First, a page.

Government officials have moved to defend President Alberto Fernández after he announced adjustments to pensions on Friday a move that sparked support and criticism.
All pensions will be increased by 2.3 percent this quarter plus a fixed sum of 1,500 pesos, President Fernández announced Friday close to press time, the first in a host of economic measures that have been rolled out in recent days.
The move represents a 13 percent increase for minimum pensions (which around half of pensioners currently receive) and AUH family benefits, covering a total of 11.8 million persons. For the rest of the retirees the increase will be smaller.
Fernández also unveiled a list of 170 medical remedies which will be free for pensioners.
The announcements follows the temporary suspension of the pension updating system implemented by the previous government led by Mauricio Macri, which linked payments to inflation via "indexing."
"We have fulfilled our duty to improve the situation of the most disadvantaged and vulnerable," proclaimed Fernández, 60, on Friday at a press conference.
ANSES social security administration chief Alejandro Vanoli said that 86.8 percent of pensioners would be receiving a superior sum to the previous system, thanks to a 5,000-peso bonus granted earlier this year.
Meanwhile, confirming news that emerged over the weekend, the government issued an emergency DNU decree on Monday ordering that so-called "double severance" for lay-offs would not be applied to public-sector workers.
In December, the government announced that for the first 180 days of its administration, employees would receive double redundancy pay in order to halt terminations. The benefit, due to last until June this year, will now only apply to private-sector workers.
Labour Minister Claudio Moroni, speaking Monday, said that double severance would not be extended past June, saying there were "no vocation to extend it."
The government also on Friday presented a bill before Congress to modify the formula that calculates pensions for diplomats, judges and members of the Judiciary. The legislation would dramatically shift potential income post-retirement for judges, who at present receive 82 percent of their final annual salary upon taking retirement, altering it to 82 percent of their average pay-cheque of the last 10 years, according to Noticias Argentinas.
Last Friday, the Fernández government also announced a plan to provide 170 medicines free of charge to retirees, among those substances recommended by the World Health Organisation (WHO).
"These expenditures will be made from the income of the PAIS tax," the president said, recalling his first government measure, a 30 percent tax on limited foreign currency purchases and foreign tourism expenditure, among other dollarised activities.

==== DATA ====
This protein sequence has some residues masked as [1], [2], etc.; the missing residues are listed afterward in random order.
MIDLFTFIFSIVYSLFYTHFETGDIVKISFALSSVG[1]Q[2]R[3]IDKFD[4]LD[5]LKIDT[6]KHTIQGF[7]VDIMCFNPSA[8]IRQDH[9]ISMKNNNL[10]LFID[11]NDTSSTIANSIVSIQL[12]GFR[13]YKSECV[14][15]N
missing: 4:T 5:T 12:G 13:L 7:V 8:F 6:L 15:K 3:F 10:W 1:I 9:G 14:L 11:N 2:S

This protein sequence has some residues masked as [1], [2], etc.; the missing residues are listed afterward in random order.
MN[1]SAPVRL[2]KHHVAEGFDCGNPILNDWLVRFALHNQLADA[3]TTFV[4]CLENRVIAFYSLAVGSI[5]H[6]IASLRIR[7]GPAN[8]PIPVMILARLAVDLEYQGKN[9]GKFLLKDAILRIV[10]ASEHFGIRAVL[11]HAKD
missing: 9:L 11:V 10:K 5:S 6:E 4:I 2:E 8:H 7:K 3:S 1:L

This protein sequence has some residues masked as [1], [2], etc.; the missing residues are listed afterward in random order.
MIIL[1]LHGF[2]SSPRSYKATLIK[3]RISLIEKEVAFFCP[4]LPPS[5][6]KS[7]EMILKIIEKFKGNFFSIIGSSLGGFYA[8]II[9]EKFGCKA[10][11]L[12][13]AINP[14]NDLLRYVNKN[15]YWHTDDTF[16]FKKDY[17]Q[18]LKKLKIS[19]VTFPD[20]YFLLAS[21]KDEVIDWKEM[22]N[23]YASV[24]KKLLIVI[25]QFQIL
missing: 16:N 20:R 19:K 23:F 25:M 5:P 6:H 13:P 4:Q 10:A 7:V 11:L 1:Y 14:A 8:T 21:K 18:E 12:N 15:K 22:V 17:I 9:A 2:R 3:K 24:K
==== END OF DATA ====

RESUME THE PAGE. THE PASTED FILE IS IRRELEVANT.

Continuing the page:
With no funds to meet pending debt payments, the Peronist leader last week postponed the capital payment of a bond for some US$1.5 billion, while he renegotiates Argentina's heavy debt burden, which is close to 90 percent of the gross domestic product.
"We postponed a payment of a dollarised bond and we are going to continue to serve first those who have less before the speculators," Fernández said at his press conference.
Moroni was forced to defend the government's pensions measure over the weekend, describing it as "clearly not an adjustment."
"People forget that the country is in an emergency. We have found the country in an unfortunate situation, with problems of financial resources. All the indicators are wrong,” he said.
Argentina's annual inflation rate is around 53 percent, while close to 40 percent of the nation's 44-million strong population is living in poverty, according to data from the Catholic University of Argentina (UCA).
However, Moroni did acknowledge that the government would face " probably many claims" in the courts over its decision.
The National Defender for the Elderly, Eduardo Semino, said he would launch a collective action this week to challenge the move, saying it "violates acquired rights" and is motivated by an intention to "pay less to retirees.”
The measure could trigger another wave of lawsuits against the State, according to specialists and opposition leaders.
Semino, anticipating his appeal to the courts, says the change in the calculation used to determine pentions is "in violation of the law.”
Around 2.5 million retirees and pensioners would be in a position to initiate lawsuits, according to estimates circulated by opposition Juntos por el Cambio lawmakers which estimates that half of those receiving benefits are being affected by the measure.